Without wishing to be over cynical, this really stands no chance at all of making any meaningful impact. Which is a shame as people will die. Please don’t misunderstand, as someone that coaches cycling, nothing would make me happier than every obese person in the UK waking up tomorrow and deciding they want lose weight through cycling… So why is this such a none starter?
Quite simply because it implicitly assumes that obese people have been sitting around (that part might be true!), oblivious that they have potential health issues and completely devoid of any idea as to how to rectify the situation. As a former obese person myself, and now someone that works with many obese people each week, let me assure you nothing could be further from the truth!
Most obese people are well aware of the health impact of their weight and mostly they know *WHAT* they need to do. It’s the *HOW* that causes the problem…
So they are stupid right? OBVIOUSLY they just need to start riding a bike and if we stop showing them adverts for junk food they will simply have no option but to eat a completely different diet as they will immediately forget about how high calorie (fabulous tasting) convenience food… Yes the scales will fall from their eyes.
Quite clearly I am not stupid, and nor are the vast majority of obese people that I know. The difficulty with obesity is that it is often more of a complex psychological problem, than a simplistic lack of health education. Yes it manifests itself in the over consumption of calories, leading to increasing difficulty to exercise and then into a downward spiral of increasing weight gain… But it’s honestly not because obese people are stupid and don’t realise that overeating calories will make them fatter.
In the same way that you don’t find a real solution at the bottom of a bottle of Scotch, neither do you find a solution under a pile of comfort food.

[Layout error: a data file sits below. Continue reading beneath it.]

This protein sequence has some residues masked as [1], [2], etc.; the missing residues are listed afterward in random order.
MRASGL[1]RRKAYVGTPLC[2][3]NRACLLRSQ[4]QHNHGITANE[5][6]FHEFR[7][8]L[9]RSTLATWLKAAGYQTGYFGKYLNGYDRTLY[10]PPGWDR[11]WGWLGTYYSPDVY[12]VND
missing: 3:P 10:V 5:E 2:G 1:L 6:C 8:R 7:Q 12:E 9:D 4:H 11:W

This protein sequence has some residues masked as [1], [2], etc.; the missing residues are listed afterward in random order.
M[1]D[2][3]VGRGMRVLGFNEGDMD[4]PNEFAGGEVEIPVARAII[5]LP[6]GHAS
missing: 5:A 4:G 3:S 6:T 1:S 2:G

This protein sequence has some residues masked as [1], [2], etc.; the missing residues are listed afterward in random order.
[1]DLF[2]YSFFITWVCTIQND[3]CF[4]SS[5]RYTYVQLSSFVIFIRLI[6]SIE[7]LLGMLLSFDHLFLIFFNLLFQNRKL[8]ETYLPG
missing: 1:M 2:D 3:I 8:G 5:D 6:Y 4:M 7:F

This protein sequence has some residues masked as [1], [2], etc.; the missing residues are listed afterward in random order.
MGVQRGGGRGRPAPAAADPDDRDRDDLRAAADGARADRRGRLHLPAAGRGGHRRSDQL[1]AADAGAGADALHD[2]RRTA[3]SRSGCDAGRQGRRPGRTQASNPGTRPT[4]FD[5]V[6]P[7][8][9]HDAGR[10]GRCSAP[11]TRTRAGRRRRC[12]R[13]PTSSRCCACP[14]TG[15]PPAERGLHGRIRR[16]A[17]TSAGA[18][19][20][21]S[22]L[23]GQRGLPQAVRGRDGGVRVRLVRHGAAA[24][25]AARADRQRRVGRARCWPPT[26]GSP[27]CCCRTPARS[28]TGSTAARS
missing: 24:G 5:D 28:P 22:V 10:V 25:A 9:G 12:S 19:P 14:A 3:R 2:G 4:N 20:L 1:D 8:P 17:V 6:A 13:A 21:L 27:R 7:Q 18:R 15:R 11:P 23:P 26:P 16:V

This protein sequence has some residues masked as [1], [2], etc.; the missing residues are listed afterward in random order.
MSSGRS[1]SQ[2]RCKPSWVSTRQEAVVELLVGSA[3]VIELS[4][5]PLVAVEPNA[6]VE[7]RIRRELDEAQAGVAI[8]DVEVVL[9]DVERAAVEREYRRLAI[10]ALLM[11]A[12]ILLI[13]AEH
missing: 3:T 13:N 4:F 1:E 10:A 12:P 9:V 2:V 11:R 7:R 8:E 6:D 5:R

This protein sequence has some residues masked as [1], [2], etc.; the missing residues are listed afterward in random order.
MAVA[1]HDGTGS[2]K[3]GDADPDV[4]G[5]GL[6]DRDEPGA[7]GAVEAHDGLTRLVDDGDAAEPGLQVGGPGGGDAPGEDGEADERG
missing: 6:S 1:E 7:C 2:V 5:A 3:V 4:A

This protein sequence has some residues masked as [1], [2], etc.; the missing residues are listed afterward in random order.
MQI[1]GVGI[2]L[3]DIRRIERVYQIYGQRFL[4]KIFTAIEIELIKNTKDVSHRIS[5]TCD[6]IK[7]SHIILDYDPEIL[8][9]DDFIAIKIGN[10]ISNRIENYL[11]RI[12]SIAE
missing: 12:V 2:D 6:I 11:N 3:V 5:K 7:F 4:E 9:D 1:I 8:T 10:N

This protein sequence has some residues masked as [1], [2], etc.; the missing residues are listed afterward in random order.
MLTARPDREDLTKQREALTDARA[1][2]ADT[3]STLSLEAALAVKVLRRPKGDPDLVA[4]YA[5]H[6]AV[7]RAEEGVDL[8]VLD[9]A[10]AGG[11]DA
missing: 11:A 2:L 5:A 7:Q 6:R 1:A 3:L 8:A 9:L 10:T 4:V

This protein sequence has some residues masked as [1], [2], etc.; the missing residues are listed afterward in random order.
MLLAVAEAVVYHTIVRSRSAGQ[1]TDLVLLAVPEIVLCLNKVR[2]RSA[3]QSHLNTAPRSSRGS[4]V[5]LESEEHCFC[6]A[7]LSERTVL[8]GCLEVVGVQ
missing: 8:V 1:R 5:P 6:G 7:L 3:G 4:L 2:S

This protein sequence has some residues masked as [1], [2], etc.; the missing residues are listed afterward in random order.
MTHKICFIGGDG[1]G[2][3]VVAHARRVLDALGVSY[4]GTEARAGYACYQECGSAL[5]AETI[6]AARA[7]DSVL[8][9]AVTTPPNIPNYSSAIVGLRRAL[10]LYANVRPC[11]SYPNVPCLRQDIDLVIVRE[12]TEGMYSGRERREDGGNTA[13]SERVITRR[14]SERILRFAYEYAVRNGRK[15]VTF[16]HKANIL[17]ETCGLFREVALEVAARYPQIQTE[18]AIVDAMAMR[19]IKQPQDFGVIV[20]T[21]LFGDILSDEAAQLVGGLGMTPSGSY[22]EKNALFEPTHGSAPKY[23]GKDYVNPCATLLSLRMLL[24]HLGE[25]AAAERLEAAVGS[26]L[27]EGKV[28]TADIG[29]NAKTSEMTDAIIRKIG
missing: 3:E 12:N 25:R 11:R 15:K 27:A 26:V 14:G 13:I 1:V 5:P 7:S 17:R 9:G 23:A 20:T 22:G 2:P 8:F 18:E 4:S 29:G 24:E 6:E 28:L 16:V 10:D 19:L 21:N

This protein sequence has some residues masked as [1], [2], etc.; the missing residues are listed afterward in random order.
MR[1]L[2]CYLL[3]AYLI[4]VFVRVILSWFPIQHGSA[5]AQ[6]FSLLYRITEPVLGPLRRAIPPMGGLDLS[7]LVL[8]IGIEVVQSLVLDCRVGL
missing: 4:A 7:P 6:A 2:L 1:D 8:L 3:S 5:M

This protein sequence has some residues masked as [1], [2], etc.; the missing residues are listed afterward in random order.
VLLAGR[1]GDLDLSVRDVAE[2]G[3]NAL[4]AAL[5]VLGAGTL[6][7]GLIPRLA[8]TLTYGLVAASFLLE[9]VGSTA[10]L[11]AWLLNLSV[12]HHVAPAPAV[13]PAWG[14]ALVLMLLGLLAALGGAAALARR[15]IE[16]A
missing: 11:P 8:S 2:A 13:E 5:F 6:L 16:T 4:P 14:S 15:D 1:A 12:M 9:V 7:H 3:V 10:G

Maybe the solution to reversing the so called ‘obesity crisis’ is to understand the root causes of the behaviour and provide opportunities for people to strongly desire a different lifestyle. At that point interventions such as education and food / exercise programmes can be used to help. But till an individual really wants to be different, you might as well ask the nation to sit at home on a sunny day or wear a face mask in Tesco (neither of which gained 100% compliance as they weren’t attractive options).
Therefore in the same way that an alcoholic starts their recovery by recognising their problem and what drives their behaviour, I would suggest that obesity is similar. Once it is possible for someone to understand what causes them to over consume calories and THEY decide they want to change and live a different life, then a bicycle might help…
But until then you might as well give the next alcoholic you see a lovely refreshing glass of orange juice, pat them on the head and explain (in a slow voice using simple words) that its wonderfully “healthy”, full of super vitamins and will make them all lovely and shiny again.
You see my point?
If you do happen to be at the same point that I got to where YOU decide you really want to make a change, then of course contact me any time. Or you might find this article of interest, in which I chat about the basic realities of the food!
credit: original article that inspired this post BBC Website. Image reproduced from that article.